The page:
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A magical day in Etosha

That first night in the park (and I think the second too!) I froze. The answer to “how cold can it really get in Africa in Winter?” is VERY! Despite a very good quality winter sleeping supposedly temperature rated to -7C, my newly purchased fleece blanket tucked inside, full thermal base layers AND a beanie on my head, I froze. Viking Explorer was no earthly help tucked away in his Norwegian sleeping back as I tossed and turned trying to keep warm. I was distinctly bleary eyed and in need of a hot cup of tea when the alarm rang at 5am.

We quickly fell back into our long established travel routine. The best time of the day to see wildlife is close to sunrise and sunset, requiring a lot of setting up, breaking down and eating in the dark! Before long, the kettle was on the boil and delicious rusks ready for dunking.

Breakfast out of the back of the vehicle

Sunrise – with the last of the almost-new moon visible

There was not a stir from the rest of the camp until close to sunrise, by which time we were ready at the gate for a day of game viewing.

There are no guarantees of seeing wildlife, and at times we drove for almost half an hour without seeing very much at all. The scenery was beautiful – lots of grasslands which we hadn’t expected – and low granite hills.

Zebra and springbok crossing the grass plains

We stopped past most of the waterholes along the way, and more often than not something would be visiting to drink. At one waterhole, we were particularly fortunate to see a real mix of animals all drinking at the same time. There was definitely some hierarchy, but more eyes and ears to catch the first sign of predators meant all animals were somewhat safer.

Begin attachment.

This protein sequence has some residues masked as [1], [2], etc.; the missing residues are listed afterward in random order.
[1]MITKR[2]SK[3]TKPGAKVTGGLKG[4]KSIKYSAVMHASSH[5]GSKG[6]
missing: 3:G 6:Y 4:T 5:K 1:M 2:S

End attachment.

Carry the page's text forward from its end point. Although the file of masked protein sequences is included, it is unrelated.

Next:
Zebra, giraffe and red hartebees together at the waterhole, with sandgrouse flying.

By lunchtime we needed a little snooze. Since we weren’t allowed to leave the vehicle, and we were still quite far from our campsite, we stopped at the next waterhole instead. We parked in the shade of a small tree, put our seats back and closed our eyes. I drifted off with the sounds of birds and smells of the bush floating in through the window.

After about an hour, a few park rangers came past the waterhole. I am not sure what they thought of us, but came over to check our permits were legitimate. Suspicious but content they left us in peace.

My most memorable experience of they day came at the next waterhole we visited. Most waterholes are almost adjacent to the main road or not far from. This one was almost 11km down a narrow track and so we nearly opted to skip it. We wound our way along the track and emerged at the end … to see a large breeding herd of elephants drinking about 200 metres away.

Breeding herd of elephants

There was a wide range of ages: small babies still huddled close their their moms, adolescents jostling with each other, and the matriarch and other elder aunts keeping an eye on the herd and surrounding. One or two sentries were always posted while the group drank, and everyone rotated to have a chance to drink. With elephants requiring between 100-250 litres a day, drinking is a slow process and the group took an hour to refil.